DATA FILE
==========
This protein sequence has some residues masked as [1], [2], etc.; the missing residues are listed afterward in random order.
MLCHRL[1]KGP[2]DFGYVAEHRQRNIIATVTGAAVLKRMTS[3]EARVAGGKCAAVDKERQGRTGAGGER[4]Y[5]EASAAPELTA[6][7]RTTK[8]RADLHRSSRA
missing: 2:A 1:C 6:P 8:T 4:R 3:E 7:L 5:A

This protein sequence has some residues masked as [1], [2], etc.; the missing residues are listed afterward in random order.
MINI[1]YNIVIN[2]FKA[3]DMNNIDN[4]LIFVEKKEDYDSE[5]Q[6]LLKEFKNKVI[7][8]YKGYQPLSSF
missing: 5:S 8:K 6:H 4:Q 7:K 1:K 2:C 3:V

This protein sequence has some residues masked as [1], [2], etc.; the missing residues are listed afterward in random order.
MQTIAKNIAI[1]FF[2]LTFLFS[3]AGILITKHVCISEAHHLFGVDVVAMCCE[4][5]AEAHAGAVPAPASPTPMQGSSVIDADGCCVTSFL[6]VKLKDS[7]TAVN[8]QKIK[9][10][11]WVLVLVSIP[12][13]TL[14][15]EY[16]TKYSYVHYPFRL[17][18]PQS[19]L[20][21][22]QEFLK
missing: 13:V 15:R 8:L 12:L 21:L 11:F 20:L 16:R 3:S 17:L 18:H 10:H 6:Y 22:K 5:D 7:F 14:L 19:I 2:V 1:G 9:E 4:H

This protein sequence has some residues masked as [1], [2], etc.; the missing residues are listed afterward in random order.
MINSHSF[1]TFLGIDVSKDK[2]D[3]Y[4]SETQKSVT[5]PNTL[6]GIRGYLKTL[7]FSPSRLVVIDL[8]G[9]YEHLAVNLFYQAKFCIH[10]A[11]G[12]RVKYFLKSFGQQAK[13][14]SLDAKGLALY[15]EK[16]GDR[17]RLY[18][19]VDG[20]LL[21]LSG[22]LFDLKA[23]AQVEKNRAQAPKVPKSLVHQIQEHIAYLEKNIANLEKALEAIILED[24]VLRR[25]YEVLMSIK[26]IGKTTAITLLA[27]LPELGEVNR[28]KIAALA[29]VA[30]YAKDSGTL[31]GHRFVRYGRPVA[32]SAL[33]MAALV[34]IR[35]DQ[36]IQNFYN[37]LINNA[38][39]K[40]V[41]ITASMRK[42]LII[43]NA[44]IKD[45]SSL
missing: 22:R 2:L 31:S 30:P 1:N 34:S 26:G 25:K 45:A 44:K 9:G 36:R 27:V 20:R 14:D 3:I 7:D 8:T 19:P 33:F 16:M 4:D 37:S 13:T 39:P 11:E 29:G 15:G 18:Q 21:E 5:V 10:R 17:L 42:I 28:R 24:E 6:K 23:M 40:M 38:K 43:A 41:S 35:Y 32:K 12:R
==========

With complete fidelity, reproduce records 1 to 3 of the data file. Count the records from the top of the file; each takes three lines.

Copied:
This protein sequence has some residues masked as [1], [2], etc.; the missing residues are listed afterward in random order.
MLCHRL[1]KGP[2]DFGYVAEHRQRNIIATVTGAAVLKRMTS[3]EARVAGGKCAAVDKERQGRTGAGGER[4]Y[5]EASAAPELTA[6][7]RTTK[8]RADLHRSSRA
missing: 2:A 1:C 6:P 8:T 4:R 3:E 7:L 5:A

This protein sequence has some residues masked as [1], [2], etc.; the missing residues are listed afterward in random order.
MINI[1]YNIVIN[2]FKA[3]DMNNIDN[4]LIFVEKKEDYDSE[5]Q[6]LLKEFKNKVI[7][8]YKGYQPLSSF
missing: 5:S 8:K 6:H 4:Q 7:K 1:K 2:C 3:V

This protein sequence has some residues masked as [1], [2], etc.; the missing residues are listed afterward in random order.
MQTIAKNIAI[1]FF[2]LTFLFS[3]AGILITKHVCISEAHHLFGVDVVAMCCE[4][5]AEAHAGAVPAPASPTPMQGSSVIDADGCCVTSFL[6]VKLKDS[7]TAVN[8]QKIK[9][10][11]WVLVLVSIP[12][13]TL[14][15]EY[16]TKYSYVHYPFRL[17][18]PQS[19]L[20][21][22]QEFLK
missing: 13:V 15:R 8:L 12:L 21:L 11:F 20:L 16:R 3:S 17:L 18:H 10:H 6:Y 22:K 5:D 7:F 14:L 19:I 2:V 1:G 9:E 4:H